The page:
'This Week' Transcript: VP-Elect Joe Biden

BIDEN: What it's going to do, it's going to include other Cabinet members, including Labor, HHS, OMB, Education, etc, and my focus is going to be, I'm going to chair this group and it is designed to do the one thing we use as a yardstick of economic success of our administration, is the middle class growing? Is the middle class getting better? Is the middle class no longer being left behind?

And we'll look at everything from college affordability to after school programs. The things that affect people's daily lives. I will be the guy honchoing that policy.

STEPHANOPOULOS: Will you then have line authority? If you determine that a policy …

BIDEN: No.

STEPHANOPOULOS: … isn't serving the middle class you'll have the authority to change it?

BIDEN: No, what I have the authority to do is to try to get a consensus among those people I just mentioned. If in fact there is no consensus, go to the president of the United States and say, Mr. President, I think we should be doing this, Cabinet member so and so thinks that, you're going to have to resolve what it is we think we should do.

But we're going to present him with a package as to what are the main elements of restoring the middle class. For example, I've been asked by the president and I've been meeting separately and collectively with the foreign policy team. That is the national security advisor, the secretary of state, the secretary of defense. One of my tasked responsibilities is to work with that group to come up with a baseline for the president as to what we view the circumstance we're inheriting in Iraq and Afghanistan and Pakistan so that we don't accept, we may or may not accept, all these reports are being done, stating – let me give you an example in Iraq.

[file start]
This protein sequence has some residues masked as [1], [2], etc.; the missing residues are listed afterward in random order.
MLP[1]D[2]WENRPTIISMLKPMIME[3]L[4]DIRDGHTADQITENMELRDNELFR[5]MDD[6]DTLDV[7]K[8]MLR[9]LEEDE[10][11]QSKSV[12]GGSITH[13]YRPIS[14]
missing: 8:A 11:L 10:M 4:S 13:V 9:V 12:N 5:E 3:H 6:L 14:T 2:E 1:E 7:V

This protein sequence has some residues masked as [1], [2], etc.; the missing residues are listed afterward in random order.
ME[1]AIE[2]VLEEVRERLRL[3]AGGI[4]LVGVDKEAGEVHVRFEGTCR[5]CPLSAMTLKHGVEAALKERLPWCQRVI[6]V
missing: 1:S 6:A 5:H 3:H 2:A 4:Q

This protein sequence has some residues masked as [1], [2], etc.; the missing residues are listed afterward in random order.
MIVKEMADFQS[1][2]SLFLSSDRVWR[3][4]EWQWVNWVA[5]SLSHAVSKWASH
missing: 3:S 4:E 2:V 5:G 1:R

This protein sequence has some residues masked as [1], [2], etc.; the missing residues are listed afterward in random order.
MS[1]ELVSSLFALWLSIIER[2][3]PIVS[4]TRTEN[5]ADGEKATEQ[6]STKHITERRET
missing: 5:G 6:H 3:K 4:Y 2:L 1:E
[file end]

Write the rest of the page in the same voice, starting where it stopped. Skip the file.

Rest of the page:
Iraq, there is a great deal of focus and has been on the military side of the equation, very little focus on the political resolution in Iraq. One of the jobs that I've been asked help honcho is to get a consensus or get an agreement or disagreement, if that's (ph) what it is, among the foreign policy team.

So we the new administration have a priority set that we're going to start with and a baseline from which we're going to start as to what we think we need to do.

STEPHANOPOULOS: How do you prevent that from overlapping with the job of the national security adviser?

BIDEN: Well, the way you do that is it's ultimately the national security adviser's job. I'm just the guy that's honchoing this baseline study. And so that requires coordination and look, as you well know, the secretary of state, the secretary of defense and the national security adviser have their hands full on a whole range of issues. So there are going to be things that have cross jurisdiction a lot of the time.

STEPHANOPOULOS: I was told by several people in a position to know that you also played a key role in convincing Senator Clinton and President Clinton that this secretary of state job was a good idea, that it made sense.

BIDEN: Well, I don't know whether I played a key role or not but I have had a longstanding relationship with Senator Clinton. She's one of my close friends and when this came forward I did talk to her, she sought me out, I sought her out as well to assure her that this was real. And that I thought that …

STEPHANOPOULOS: She was skeptical.

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